• 17 May
  • 5 min read
Great Records You May Have Missed

It was as if 2021 had been quietly polishing its nails, ready to unleash a fresh wave of calamities as soon as the calendar turned to a new year. Many bands canceled or postponed tour dates in 2021. This is because of Grimes’ dystopian comments about cryptocurrencies and economic systems. Moreover, the outraged politician’s choice to compel people to “live with the epidemic” instead of doing an action to stop it.

However, last year saw the release of many intriguing albums; this piece explores 9 outstanding records you may have missed in 2021.

Imaginary People by Charlie Martin

Hovvdy is a Texas-based indie band known for its off-center take on folk-influenced indie rock. Hovvdy’s band mate Charlie Martin (the other half of the duo) decided to forgo the band’s eccentricities. He chose more understated piano and guitar songs for his debut solo album, Imaginary People. Songs by Martin include wacky character sketches that conjure rustic settings and provide the CD with a sense of youthful wonder. While the tales Martin weaves are simple, the feelings they evoke are everything from simple or childlike. At the same time, he appeals to our basic wants for home, love, and companionship, and he does it without coming off as unduly sincere.

Gas-Lit by Divide and Dissolve

Gas-Lit is the newest album by Divide and Dissolve. It’s rare to find an album that smulders like Gas-Lit. The drowning doom metal of this Australian combo is so thick. It is smeared with thick smoke that you almost have to wipe the soot off your clothing after listening to it. In spite of this, you can still pick out chugging drums, distorted guitar riffs and menacing saxophone wails through the thick cloud of sound. It’s a hazy, ethereal experience, but once you’re sucked in, you won’t want to get out. In their tune, “Did You Have Something to Do with It,” Minori Sanchiz-Fung recites a poem she wrote and performed herself. It reaffirms the band’s objective of decolonization and the demolition of white supremacy.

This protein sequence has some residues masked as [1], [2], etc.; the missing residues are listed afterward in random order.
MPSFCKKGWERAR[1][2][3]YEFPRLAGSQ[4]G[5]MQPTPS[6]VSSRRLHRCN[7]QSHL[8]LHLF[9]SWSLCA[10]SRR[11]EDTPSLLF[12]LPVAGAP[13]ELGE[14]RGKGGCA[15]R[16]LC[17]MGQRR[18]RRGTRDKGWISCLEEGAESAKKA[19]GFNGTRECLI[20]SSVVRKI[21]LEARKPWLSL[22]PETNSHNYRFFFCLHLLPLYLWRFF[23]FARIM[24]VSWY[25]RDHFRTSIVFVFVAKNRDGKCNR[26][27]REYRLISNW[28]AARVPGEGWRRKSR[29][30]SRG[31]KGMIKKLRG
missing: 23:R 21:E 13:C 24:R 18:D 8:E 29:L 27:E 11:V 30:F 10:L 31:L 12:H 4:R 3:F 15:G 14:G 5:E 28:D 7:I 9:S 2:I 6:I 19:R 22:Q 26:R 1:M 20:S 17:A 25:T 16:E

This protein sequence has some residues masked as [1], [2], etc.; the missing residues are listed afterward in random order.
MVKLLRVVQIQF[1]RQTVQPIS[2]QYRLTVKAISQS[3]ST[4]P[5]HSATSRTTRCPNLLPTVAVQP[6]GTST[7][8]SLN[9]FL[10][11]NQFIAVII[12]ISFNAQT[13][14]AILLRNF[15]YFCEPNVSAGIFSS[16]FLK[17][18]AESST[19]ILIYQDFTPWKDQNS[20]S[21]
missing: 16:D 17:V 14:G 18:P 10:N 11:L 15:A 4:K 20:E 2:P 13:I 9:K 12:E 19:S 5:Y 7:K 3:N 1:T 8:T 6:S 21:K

Leave Love Out of This by Anthonie Tonnon

Singer/songwriter Anthonie Tonnon from New Zealand is fascinated with how things work. It’s impossible to know what will happen in the future since strong people control so many variables at any one time. Lovingly written balladry is the vehicle through which Tonnon comes to terms with this truth. But in many respects, Tonnon’s songs are still about love. Since global capitalism is a powerful ocean current, it seems reasonable that our emotions ripple in near harmony. When it comes to his most recent album, Leave Love Out of This, Tonnon expertly captures this dynamic. Rather than composing love songs about the impending apocalypse, he uses character sketches and historical fiction to depict current-day melodrama.

Lets It In by Breathe Panel

I became enamored with Soph Nathan of The Big Moon’s band Our Girl, led by Breathe Panel member Lets It In. Their first album, Stranger Today, was released in 2018, and to this day, I’m still blown away by their heartfelt lyricism and stunning guitar work.

Lets It In is a similarly well-crafted collection of songs. The band has brilliant guitar interplay and vocal inflections. Both are there when the songs need them but never overpowering. While they’re aware of the aural world they’re within and the spectrum of emotional tones evoked by their sounds. The music they make retains a looseness despite their meticulous attention to detail. Nick Green’s gentle cooing is pleasant despite his reluctance to use speak-singing techniques. It is a demonstration of the versatility of his soft voice.

Parallel World by Cadence Weapon